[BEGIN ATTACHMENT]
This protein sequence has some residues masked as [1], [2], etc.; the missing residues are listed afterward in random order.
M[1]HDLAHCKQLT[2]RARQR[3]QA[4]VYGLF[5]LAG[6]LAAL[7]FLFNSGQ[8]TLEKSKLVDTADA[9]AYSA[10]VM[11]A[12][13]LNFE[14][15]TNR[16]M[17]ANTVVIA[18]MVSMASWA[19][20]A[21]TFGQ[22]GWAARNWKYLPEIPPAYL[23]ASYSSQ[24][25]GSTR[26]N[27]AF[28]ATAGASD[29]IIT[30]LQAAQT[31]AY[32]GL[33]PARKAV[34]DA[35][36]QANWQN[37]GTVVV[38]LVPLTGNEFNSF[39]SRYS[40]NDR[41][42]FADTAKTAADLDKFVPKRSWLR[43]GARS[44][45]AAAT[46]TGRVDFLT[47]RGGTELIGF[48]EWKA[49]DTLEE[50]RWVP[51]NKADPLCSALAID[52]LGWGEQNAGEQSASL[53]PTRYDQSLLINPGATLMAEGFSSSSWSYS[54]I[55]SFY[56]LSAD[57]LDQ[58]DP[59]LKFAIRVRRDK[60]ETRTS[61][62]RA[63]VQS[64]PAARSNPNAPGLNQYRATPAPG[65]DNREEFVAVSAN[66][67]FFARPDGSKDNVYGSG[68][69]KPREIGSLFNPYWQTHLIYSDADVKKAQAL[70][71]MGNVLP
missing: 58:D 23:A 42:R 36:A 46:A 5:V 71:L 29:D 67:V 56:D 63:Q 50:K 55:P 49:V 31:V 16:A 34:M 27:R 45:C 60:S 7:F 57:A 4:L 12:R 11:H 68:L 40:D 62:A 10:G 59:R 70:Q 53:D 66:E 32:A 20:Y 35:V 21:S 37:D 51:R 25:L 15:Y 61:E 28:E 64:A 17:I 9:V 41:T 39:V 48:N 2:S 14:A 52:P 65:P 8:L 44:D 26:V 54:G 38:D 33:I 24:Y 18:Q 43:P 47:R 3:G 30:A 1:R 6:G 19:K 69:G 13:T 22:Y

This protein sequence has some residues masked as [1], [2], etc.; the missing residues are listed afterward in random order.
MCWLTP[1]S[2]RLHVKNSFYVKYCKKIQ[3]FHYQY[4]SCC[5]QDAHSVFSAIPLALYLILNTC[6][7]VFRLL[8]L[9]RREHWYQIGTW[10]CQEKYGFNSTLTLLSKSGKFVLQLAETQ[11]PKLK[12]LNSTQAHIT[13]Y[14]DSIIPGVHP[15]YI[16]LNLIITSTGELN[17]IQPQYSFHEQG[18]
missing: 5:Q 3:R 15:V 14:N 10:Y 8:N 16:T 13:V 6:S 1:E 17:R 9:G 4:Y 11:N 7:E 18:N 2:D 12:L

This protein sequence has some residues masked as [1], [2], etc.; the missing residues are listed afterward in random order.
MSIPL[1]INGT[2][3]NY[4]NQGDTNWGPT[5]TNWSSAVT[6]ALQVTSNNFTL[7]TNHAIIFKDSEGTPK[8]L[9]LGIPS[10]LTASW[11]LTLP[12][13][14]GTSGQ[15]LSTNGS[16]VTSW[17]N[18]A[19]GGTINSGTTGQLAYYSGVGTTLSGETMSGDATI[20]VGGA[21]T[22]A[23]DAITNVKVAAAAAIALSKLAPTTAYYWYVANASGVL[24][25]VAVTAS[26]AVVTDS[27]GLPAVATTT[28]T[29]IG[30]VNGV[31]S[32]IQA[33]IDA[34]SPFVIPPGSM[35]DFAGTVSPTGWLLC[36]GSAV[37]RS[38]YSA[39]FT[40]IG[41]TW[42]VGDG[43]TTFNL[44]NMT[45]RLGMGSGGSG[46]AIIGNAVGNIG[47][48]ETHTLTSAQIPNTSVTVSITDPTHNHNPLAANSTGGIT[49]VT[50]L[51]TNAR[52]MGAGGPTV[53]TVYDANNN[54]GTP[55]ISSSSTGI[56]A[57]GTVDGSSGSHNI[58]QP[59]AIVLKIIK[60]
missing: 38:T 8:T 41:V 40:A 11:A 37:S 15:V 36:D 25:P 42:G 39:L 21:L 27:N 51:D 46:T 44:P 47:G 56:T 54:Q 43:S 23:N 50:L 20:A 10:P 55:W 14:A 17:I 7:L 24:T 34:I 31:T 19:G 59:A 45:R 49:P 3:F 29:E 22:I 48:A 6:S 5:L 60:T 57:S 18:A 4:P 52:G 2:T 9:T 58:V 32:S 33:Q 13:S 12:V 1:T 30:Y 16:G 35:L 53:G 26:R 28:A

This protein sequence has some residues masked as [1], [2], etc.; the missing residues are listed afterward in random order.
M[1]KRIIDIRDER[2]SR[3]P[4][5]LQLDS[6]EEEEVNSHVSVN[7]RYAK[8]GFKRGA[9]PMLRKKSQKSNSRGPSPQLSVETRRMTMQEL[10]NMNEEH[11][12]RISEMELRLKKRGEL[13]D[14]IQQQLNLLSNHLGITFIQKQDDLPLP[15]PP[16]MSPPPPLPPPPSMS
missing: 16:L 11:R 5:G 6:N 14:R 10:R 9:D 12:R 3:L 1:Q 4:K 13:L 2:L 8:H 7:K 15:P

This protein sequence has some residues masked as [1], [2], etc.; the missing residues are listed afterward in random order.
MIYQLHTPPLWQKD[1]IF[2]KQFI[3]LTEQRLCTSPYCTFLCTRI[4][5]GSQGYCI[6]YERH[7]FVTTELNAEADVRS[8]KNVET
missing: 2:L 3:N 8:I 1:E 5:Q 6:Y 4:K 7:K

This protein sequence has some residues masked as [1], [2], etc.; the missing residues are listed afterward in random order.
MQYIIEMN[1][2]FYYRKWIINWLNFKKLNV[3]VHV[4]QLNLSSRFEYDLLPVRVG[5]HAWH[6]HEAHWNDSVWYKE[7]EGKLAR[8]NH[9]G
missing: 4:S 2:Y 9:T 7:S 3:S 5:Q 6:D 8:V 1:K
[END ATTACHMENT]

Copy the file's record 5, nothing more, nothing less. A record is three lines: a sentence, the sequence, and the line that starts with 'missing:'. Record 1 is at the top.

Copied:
This protein sequence has some residues masked as [1], [2], etc.; the missing residues are listed afterward in random order.
MIYQLHTPPLWQKD[1]IF[2]KQFI[3]LTEQRLCTSPYCTFLCTRI[4][5]GSQGYCI[6]YERH[7]FVTTELNAEADVRS[8]KNVET
missing: 2:L 3:N 8:I 1:E 5:Q 6:Y 4:K 7:K